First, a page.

I have been to two funerals as a teacher. I do not want to go to another funeral again. Ever.
Both funerals I attended were in my first two years as a teacher. Actually, the first funeral was in the summer of between my first and second years of teaching. It was awful. The second was less than a year later. It was just as awful. I have not been to another funeral since though one of students lost their dad last spring. The teachers were not invited and I wanted to go, but I couldn’t; I had my own family funeral to attend to last spring.
At the time, there were not words in my vocabulary to express the feeling of awfulness I had when I looked into the eyes of my twelve year-old student and told him and her that I was sorry that their mother had passed away. I think I fumbled with some words like “I am so sorry for your loss.” Or maybe I said, “I have been praying for you and your family, please let me know what I can do to help you.” No matter what I said, it didn’t take away the pain of losing their mother. Or the uncertainty of what the future held for them. Those kids – Melinda and Jeremiah – are now in their twenties and out of college and have jobs like me. Occasionally, I get to visit the high school and I ran into Melinda on my way in one time, we had a nice conversation and then we parted. I had Jeremiah’s sister two years after their mom passed away and she wrote an amazing essay about how her mother’s passing was an important event in her life. I remember the essay well, it was good, thoughtful, well written; it was head and shoulders above her peer’s papers. I followed them along in high school occasionally asking high school teachers or counselors whom I knew how they were doing and then they graduated high school and I lost touch. They’re grown now, or as grown as someone is when they are in the second half of their twenties.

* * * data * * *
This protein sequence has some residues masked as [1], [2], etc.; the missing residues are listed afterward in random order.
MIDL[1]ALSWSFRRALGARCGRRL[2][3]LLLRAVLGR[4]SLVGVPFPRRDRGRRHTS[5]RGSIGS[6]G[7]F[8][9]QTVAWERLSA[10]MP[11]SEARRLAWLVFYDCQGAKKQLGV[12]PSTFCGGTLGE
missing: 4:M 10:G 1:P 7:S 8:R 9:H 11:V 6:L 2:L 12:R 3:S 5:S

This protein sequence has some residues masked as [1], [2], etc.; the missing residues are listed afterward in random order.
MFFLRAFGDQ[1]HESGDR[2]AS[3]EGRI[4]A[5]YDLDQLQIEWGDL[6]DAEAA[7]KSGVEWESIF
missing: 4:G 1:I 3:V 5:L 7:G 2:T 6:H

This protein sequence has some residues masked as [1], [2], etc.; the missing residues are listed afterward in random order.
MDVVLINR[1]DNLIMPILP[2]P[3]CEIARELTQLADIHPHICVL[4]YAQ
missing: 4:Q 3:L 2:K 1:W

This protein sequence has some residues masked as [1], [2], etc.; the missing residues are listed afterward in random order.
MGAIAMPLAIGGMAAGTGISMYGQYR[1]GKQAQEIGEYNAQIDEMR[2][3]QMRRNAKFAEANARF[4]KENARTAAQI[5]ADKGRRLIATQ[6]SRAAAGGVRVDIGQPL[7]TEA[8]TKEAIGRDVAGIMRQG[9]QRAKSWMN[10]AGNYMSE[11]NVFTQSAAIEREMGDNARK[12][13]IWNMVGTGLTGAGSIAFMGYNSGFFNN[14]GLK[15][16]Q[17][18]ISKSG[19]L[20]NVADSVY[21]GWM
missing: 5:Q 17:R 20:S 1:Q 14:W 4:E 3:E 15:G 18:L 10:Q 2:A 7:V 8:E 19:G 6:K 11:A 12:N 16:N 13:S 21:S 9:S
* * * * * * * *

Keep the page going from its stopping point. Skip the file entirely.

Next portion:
Fourteen years later, I still don’t believe I have the right words. Continue reading Think PINK – Freedom Rock